Setting clear learning goals or objectives and then tracking your progress towards them is one of the best ways to boost motivation and increase achievement. Research shows that goal setting is empowering, and it’s been shown to enhance self-regulation and improve persistence and performance in numerous settings, from the classroom to the workplace.

Once you’ve set some specific and realistic goals, you can break them up into smaller steps. This not only helps you stay organised, but also allows you to see your progress more clearly, which can help you maintain a positive outlook as you work towards your bigger goals.

2. Manage your stress

It can be difficult to maintain a positive attitude towards your learning when you’re feeling stressed or anxious, because research shows that anxiety causes us to focus disproportionally on negative stimuli. Stress can also have an impact on the brain’s ability to process and retain new information.

So with this in mind, it’s important to find effective ways to manage and cope with stress. Getting organised is one very effective way of managing anxiety, because it gives you a feeling of empowerment and helps you view new situations as exciting rather than stressful. But if stress is getting in the way of your learning, check out these ten tips for managing your learning anxiety.

3. Stay open to new ideas and approaches

Most of us are naturally resistant to change, because with change comes uncertainty. Research has found that people have a reliable and tangible preference for things that have been around longer, and a 2010 study showed that students preferred a course requirement described as the status quo over a newer version, even if the newer version meant less coursework.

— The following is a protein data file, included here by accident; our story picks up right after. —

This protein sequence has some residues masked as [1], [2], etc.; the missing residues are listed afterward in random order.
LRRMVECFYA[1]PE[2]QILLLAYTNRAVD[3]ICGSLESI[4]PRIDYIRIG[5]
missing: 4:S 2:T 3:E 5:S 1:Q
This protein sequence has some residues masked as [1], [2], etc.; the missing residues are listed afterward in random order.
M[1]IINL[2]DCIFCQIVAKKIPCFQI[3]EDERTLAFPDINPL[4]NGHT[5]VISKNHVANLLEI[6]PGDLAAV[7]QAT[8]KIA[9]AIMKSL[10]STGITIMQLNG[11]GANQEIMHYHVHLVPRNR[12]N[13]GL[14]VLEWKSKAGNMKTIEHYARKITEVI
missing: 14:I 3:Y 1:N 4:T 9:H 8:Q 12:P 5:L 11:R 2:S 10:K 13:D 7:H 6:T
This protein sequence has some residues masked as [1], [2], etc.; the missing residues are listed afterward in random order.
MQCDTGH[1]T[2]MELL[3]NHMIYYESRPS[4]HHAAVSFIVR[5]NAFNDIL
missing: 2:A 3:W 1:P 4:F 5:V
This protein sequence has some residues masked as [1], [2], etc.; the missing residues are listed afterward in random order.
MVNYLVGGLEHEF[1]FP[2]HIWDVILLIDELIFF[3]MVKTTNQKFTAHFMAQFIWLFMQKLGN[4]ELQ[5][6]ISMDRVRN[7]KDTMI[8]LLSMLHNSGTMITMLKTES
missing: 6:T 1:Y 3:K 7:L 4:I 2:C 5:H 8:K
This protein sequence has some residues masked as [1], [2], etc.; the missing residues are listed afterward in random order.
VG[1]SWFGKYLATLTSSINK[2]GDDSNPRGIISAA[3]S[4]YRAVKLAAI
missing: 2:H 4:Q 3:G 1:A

Of course, it’s natural to feel somewhat resistant to change, because it requires us to step out of our usual routine and can initially make us feel like we’re losing control. But making an effort to stay open minded can help you maintain a positive outlook towards your learning. Research even shows that open-mindedness can increase learning through examination of prior beliefs, decisions, and mistakes.

So what can you do to become more open-minded? Start by making an effort to get out of your comfort zone by putting yourself in new situations or exposing yourself to a variety of new ideas and approaches. This could involve anything from listening to new types of music to making sure you expose yourself to points of view that differ from your own.

4. Visualise a positive outcome

Visualising your success from the get-go can help you stay positive, as research shows that visualisation exercises can improve optimism. So if you’re struggling to feel positive about your learning, try to set the stage for success by visualising your desired outcome.
Think about how it will feel to reach the goals you’ve set for yourself and remind yourself why it matters; maybe completing your course will enable you to ask for a raise or work in your preferred area. Whatever the case may be, reminding yourself of the rewards to come will help you stay positive and even get excited about your learning.

5. Learn from your mistakes

Mistakes are not only inevitable, but are actually necessary in order to learn. Once you recognise the value of making mistakes, you’ll be able to use those mistakes to progress and develop rather than worrying that you’re failing every time something goes wrong.

So it’s important to reframe your mistakes as opportunities to learn. If you’ve answered a question incorrectly or come to the wrong conclusion, simply acknowledge that a mistake was made and then look at what went wrong and how you can prevent it from happening again in the future.

Once you’re able to view mistakes in this way, you won’t feel as frustrated when things don’t initially turn out the way you expected. If you want to know more about how to learn from your mistakes and stay positive as you do, check out this piece on how to fail intelligently.

Student success Tips & resources Upskill
Open Colleges
By Open Colleges